Measuring melting rates and movements of pure ice "glaciers" versus "glaciers" full of sediment.

Measuring melting rates and movements of pure ice “glaciers” versus “glaciers” full of sediment.


Showing the earth's layers.

Showing the earth’s layers.



On the upside, I have gone back to Apologia. I wanted to try something new, see if there was something…better? Anyway, the Young Explorer series offers everything we need in a rich science study, and God is glorified in the process. To ice that cake, Pinterest has become a homeschooler’s goldmine, offering up everything from applicable Netflix suggestions to corresponding art projects and where materials can be had for less money. ¬†The kidlets have created their binders already, and I have the first lesson printed out, with each lessons taking two weeks to complete, topped off with an experiment. ¬†Once I purchase my lesson planner, I’ll scribble in the lesson plans and get to focus on the best part of all – gathering experiment supplies and LEARNING TOGETHER!

Updates and things to come

First of all, there were over 1100 entries into the “I Love Alaska” giveaway, and the winner has been notified. Congrats to her!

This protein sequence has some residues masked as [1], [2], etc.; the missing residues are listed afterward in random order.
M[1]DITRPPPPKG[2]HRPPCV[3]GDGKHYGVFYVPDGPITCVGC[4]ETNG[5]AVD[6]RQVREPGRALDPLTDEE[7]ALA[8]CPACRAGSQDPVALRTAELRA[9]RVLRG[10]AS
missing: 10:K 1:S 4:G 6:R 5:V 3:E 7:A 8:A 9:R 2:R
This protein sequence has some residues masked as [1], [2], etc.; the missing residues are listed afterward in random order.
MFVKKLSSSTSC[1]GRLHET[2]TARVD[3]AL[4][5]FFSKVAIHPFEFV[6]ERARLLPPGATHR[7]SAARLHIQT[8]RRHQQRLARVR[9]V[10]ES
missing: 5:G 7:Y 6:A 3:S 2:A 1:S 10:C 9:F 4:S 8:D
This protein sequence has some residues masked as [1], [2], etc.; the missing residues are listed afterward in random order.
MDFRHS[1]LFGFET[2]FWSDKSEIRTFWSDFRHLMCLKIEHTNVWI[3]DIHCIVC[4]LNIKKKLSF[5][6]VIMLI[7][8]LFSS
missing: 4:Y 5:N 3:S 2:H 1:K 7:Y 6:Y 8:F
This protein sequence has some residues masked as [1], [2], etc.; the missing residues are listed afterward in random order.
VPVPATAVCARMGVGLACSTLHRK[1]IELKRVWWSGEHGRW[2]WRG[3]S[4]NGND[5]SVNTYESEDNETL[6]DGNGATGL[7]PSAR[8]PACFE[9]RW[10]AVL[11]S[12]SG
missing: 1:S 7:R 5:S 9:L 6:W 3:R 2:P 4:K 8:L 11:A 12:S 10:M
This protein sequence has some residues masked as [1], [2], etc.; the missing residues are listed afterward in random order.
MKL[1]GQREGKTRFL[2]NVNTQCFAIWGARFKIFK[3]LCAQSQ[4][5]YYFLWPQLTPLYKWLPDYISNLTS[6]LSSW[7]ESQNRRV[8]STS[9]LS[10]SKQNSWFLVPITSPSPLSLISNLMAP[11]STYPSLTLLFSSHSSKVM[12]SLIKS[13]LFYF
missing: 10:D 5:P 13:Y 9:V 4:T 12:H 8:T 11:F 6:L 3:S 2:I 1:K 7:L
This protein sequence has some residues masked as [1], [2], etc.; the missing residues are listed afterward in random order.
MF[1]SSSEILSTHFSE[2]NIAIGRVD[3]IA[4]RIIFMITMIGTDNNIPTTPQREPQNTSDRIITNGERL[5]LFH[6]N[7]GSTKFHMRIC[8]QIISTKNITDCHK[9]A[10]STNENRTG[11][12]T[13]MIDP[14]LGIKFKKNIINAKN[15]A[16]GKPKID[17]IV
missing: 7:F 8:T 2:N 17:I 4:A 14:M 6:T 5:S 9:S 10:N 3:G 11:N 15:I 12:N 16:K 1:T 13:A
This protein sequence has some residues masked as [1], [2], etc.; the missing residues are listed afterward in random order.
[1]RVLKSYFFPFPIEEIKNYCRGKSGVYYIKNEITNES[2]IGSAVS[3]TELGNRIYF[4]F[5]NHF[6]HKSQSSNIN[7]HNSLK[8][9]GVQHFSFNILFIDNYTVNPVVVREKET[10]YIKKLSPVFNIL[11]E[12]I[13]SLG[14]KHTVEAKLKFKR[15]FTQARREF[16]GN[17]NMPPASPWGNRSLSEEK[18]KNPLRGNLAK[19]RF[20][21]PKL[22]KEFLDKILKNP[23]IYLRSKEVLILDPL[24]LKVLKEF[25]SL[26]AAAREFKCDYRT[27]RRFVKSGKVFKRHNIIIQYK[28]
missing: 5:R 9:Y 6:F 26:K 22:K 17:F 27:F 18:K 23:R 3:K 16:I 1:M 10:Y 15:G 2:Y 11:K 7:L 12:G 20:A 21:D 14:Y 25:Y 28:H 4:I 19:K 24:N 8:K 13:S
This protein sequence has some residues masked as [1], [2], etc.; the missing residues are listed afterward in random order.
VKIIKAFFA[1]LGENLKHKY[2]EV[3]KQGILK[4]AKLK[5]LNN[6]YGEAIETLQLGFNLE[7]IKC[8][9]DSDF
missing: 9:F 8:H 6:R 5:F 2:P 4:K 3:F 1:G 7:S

Second, the ground is thawing! 17 bulbs were planted yesterday, with 12 more laid out in a bed in front. I’ve begun hardening off a couple hardier sets of seedlings from our dining room, which makes me nervous. I hate to lose a plant due to my incompetence. As soon as we are frost-free, I’ll be setting out the little bed of chamomile in the front yard near a tree. I think it’ll give a pretty and somewhat wild look, while softening the base of the tree of which they will sit. Bonus, chamomile tea is excellent.

Third, the brooding box is ready for our chicks! Rather than simply buy a kiddie pool or fold-out apparatus for our future chicks, hubby made what almost looks like a miniature coop, complete with linoleum tiles and a latch (no lid, yet). We will be picking up a couple different breeds over the coming wee, so watch for photos if you are interested in our new adventure. The building of the coop will come over the next month, and I warn you now, it will not be fancy. It will be functional, though, and safe, and that is the goal for our growing layers.

Fourth, can you believe the school year is almost finished? Not that the pursuit of knowledge and educational experiences should be placed within a specific timeframe, but in the sense of, “My, how quickly this year has sped by!”. I just about have our curriculum finalized for the fall. It is getting easier for me each year to decide on texts and publishers and such, as we try things out and see what does or doesn’t meet each of our needs and goals. Of increasing concern is the prolific number of texts sporting the “Common Core Aligned” badge across their covers. Ew. I get that they are trying to sell books, I appreciate that, I really do. The worst offenders are those who have actually re-done their texts so that they not only meet the requirements but ARE the requirements. Have some imagination.